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Shiningstar

Sincere question regarding confession

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Shiningstar    1
Shiningstar

From what I have gathered, a priest is not allowed to go to the police about any confessions of crimes. What I honestly don't understand is how this is just at all. While it is not the fault of the priest that the crime has been committed or will be committed, is it still not their duty to help protect other people by informing the police?

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CatherineM    6,165
CatherineM

Priests don't hear confessions for themselves. They are a channel to God, who has given them the power and authority to forgive our sins on God's behalf. It's important for us to know that our sins won't be revealed in order to give us the courage to confess. 

It may seem brutal to those who don't understand the theology at work here, but a priest's bottom line has to be caring more for someone's soul and their eternal life than for their brief temporal life. 

Priest's can and do urge people to turn themselves in for committing a crime, even to the point at times of refusing to give a person absolution. However, they will never break the seal of the confessional because that puts their own soul in danger. Eternity is bigger than the worries of our time on this planet, but that can be hard to visualize while we're still on this side. 

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Luigi    3,347
Luigi

Lawyers have the same relationship with their clients. I have a friend who's a lawyer. I asked her, "Do you ever ask your client, 'Louie, did you commit the crime the police have charged you with?'" My friend said, "Oh, no! We never ask! It might influence our defense strategies or our commitment." I made the point that if Louie is out there robbing banks, she has money in banks, so he might steal her money. Or if Louie's selling drugs, he might be selling drugs to people she knows. But she insists that the confidentiality between her and her client is more important.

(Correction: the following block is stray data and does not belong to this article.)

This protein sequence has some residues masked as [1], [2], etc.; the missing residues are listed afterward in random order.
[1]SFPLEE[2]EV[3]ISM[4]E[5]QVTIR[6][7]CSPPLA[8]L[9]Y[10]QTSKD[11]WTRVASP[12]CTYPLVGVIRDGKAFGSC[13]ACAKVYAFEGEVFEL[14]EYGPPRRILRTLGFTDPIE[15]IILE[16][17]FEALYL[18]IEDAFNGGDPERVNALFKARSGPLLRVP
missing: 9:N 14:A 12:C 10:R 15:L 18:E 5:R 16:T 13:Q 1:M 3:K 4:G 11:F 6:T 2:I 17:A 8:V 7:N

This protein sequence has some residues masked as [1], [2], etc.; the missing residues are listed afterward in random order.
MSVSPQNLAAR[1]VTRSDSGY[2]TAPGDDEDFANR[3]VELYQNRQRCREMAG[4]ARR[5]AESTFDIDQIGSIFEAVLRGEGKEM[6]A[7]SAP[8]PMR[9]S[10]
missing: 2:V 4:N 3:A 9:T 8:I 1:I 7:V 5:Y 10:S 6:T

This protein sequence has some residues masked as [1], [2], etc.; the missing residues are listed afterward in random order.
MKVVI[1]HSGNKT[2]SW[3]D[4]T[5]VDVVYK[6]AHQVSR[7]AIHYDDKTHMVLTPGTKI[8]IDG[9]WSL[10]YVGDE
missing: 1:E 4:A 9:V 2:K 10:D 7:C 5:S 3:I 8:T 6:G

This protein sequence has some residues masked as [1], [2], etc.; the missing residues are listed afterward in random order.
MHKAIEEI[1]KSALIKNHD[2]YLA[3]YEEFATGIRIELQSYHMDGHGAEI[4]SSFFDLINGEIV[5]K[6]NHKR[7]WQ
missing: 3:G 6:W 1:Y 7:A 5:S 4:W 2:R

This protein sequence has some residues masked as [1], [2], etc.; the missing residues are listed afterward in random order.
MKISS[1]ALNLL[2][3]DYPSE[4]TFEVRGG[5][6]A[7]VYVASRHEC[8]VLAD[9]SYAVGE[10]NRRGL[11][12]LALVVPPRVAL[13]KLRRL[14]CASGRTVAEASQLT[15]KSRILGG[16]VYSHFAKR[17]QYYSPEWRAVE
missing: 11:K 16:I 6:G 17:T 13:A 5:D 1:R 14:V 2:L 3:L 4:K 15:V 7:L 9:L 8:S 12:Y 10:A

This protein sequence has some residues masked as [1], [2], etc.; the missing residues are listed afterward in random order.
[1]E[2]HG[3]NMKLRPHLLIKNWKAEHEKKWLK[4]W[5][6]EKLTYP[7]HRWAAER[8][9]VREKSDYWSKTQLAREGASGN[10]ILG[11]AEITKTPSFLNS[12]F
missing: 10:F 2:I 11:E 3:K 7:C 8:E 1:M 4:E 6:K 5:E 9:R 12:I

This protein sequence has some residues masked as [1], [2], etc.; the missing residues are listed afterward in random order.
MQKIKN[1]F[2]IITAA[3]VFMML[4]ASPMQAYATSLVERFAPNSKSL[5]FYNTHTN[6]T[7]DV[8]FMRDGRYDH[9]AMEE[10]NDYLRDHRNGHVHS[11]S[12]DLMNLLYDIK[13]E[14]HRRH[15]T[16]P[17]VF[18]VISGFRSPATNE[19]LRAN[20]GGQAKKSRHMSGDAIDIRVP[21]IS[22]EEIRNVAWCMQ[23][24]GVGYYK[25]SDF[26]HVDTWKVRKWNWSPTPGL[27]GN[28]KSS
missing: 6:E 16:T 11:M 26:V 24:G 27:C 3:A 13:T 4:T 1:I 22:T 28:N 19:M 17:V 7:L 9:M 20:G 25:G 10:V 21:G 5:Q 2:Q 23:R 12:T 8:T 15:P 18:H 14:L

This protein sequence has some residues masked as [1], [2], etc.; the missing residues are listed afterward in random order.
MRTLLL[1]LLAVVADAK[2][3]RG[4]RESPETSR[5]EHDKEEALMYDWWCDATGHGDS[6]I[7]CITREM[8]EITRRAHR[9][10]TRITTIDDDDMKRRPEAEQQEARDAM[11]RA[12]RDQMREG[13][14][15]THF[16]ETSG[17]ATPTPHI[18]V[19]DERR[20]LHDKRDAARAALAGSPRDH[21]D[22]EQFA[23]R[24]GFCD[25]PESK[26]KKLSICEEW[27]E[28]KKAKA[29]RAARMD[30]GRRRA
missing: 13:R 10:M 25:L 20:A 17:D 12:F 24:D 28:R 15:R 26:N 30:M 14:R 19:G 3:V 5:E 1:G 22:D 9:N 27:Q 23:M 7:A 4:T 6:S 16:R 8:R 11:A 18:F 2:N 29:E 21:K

Doctors have the same relationship with their patients. And in fact, HIPPA now mandates that doctors NOT share medical information (except with other medical personnel, on a need-to-know basis) even if it could harm other people. So a doctor who diagnoses a patient as HIV-positive is prohibited by law from sharing that information with the patient's spouse or significant other, even though the silence/confidentiality may lead to another person becoming infected. 

Lots of professionals maintain the client's confidentiality - counselors, therapists, I think even accountants. 

CatherineM says, "It may seem brutal to those who don't understand the theology at work here..." and that's true. But in these other cases, there's not even any theology at work. Talk to your professional friends who maintain their clients' confidentiality and ask them if it isn't their duty to protect other people by informing the police. 

Edited by Luigi

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